By way of non-limiting example, in a three dimensional NAND memory array, the memory elements may be coupled together to form a vertical NAND string that traverses across multiple horizontal memory device levels. Other three dimensional configurations can be envisioned wherein some NAND strings contain memory elements in a single memory level while other strings contain memory elements which span through multiple memory levels. Three dimensional memory arrays may also be designed in a NOR configuration and in a ReRAM configuration.

The technology described herein can also be utilized with technologies in addition to the charge trapping and floating gate flash memory described above. In addition to flash memory (e.g., 2D and 3D NAND-type and NOR-type flash memory), examples of non-volatile memory include ReRAM memories, magnetoresistive memory (e.g., MRAM), and phase change memory (e.g., PCRAM).

One example of a ReRAM memory includes reversible resistance-switching elements arranged in cross point arrays accessed by X lines and Y lines (e.g., word lines and bit lines). Programming can be supplied by a series of voltage pulses (i.e. doses of programming) on the word lines. Memory cells can be inhibited by applying a large enough voltage on the corresponding bit lines to prevent a sufficient voltage differential across the memory cell.

In another embodiment, the memory cells may include conductive bridge memory elements. A conductive bridge memory element may also be referred to as a programmable metallization cell. A conductive bridge memory element may be used as a state change element based on the physical relocation of ions within a solid electrolyte. In some cases, a conductive bridge memory element may include two solid metal electrodes, one relatively inert (e.g., tungsten) and the other electrochemically active (e.g., silver or copper), with a thin film of the solid electrolyte between the two electrodes. As temperature increases, the mobility of the ions also increases causing the programming threshold for the conductive bridge memory cell to decrease. Thus, the conductive bridge memory element may have a wide range of programming thresholds over temperature. Applying appropriate temperatures (over discrete periods of time—doses) can be used to program. Similarly, adjusting temperature can be used to inhibit. In some implementations, temperatures are controlled by applying voltages and/or currents to the memory cells and/or surrounding components.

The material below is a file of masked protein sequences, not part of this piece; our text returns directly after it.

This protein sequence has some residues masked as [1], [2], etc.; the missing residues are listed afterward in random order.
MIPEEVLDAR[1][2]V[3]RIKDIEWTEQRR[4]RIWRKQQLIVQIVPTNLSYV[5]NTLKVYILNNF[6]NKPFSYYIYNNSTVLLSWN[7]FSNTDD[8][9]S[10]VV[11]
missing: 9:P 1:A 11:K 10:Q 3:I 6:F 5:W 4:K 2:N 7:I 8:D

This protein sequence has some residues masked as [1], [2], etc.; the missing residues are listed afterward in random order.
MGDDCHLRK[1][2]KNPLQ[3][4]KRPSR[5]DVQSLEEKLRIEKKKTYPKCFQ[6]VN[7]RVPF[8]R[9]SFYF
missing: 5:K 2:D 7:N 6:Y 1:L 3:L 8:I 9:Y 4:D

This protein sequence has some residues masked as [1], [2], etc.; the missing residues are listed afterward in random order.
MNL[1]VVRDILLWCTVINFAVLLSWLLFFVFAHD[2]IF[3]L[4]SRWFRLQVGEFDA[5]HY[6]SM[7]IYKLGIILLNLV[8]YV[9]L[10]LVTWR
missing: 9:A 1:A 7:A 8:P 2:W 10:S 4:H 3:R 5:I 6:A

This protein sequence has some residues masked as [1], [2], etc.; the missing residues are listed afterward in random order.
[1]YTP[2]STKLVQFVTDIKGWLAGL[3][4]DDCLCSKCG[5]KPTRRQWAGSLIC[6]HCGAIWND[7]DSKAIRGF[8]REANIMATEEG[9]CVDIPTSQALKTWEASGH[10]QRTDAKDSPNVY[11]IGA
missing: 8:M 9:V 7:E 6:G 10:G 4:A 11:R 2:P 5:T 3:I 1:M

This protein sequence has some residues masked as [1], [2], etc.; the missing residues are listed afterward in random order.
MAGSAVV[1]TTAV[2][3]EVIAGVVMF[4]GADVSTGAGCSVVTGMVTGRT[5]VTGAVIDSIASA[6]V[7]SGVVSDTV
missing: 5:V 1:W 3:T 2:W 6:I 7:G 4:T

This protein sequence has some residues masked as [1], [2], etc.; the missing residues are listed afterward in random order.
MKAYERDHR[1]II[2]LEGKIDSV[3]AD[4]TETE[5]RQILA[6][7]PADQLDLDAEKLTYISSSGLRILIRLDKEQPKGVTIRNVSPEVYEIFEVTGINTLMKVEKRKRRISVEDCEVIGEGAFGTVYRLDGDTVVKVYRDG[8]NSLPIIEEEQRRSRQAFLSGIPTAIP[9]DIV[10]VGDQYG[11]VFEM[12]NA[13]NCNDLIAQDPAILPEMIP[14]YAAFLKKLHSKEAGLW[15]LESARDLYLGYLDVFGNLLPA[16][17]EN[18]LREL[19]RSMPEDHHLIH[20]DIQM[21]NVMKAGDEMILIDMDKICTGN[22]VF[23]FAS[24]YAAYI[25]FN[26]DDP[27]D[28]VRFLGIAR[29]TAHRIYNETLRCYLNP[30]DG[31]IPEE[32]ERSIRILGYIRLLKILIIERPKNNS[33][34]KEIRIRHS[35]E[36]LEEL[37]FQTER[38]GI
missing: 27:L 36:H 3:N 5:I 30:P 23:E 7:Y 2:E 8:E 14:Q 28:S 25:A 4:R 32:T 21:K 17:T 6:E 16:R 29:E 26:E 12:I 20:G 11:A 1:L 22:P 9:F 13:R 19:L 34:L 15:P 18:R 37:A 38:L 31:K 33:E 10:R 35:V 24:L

Magnetoresistive memory (MRAM) stores data by magnetic storage elements. The elements are formed from two ferromagnetic plates, each of which can hold a magnetization, separated by a thin insulating layer. One of the two plates is a permanent magnet set to a particular polarity; the other plate's magnetization can be changed to match that of an external field to store memory. This configuration is known as a spin valve and is the simplest structure for an MRAM bit. A memory device is built from a grid of such memory cells. In one embodiment for programming, each memory cell lies between a pair of write lines arranged at right angles to each other, parallel to the cell, one above and one below the cell. When current is passed through them, an induced magnetic field is created (i.e. the dose of programming). This approach requires a fairly substantial current to generate the field. Therefore, the programming is applied as a unit of current. Sufficiently reducing or removing the current can be used to inhibit programming.

Phase change memory (PCRAM) exploits the unique behavior of chalcogenide glass. One embodiment uses a GeTe—Sb2Te3 super lattice to achieve non-thermal phase changes by simply changing the co-ordination state of the Germanium atoms with a laser pulse (or light pulse from another source). Therefore, the doses of programming are laser pulses. The memory cells can be inhibited by blocking the memory cells from receiving the light. Note that the use of “pulse” in this document does not require a square pulse, but includes a (continuous or non-continuous) vibration or burst of sound, current, voltage light, or other wave.

A person of ordinary skill in the art will recognize that this technology is not limited to a single specific memory structure, but covers many relevant memory structures within the spirit and scope of the technology as described herein and as understood by one of ordinary skill in the art.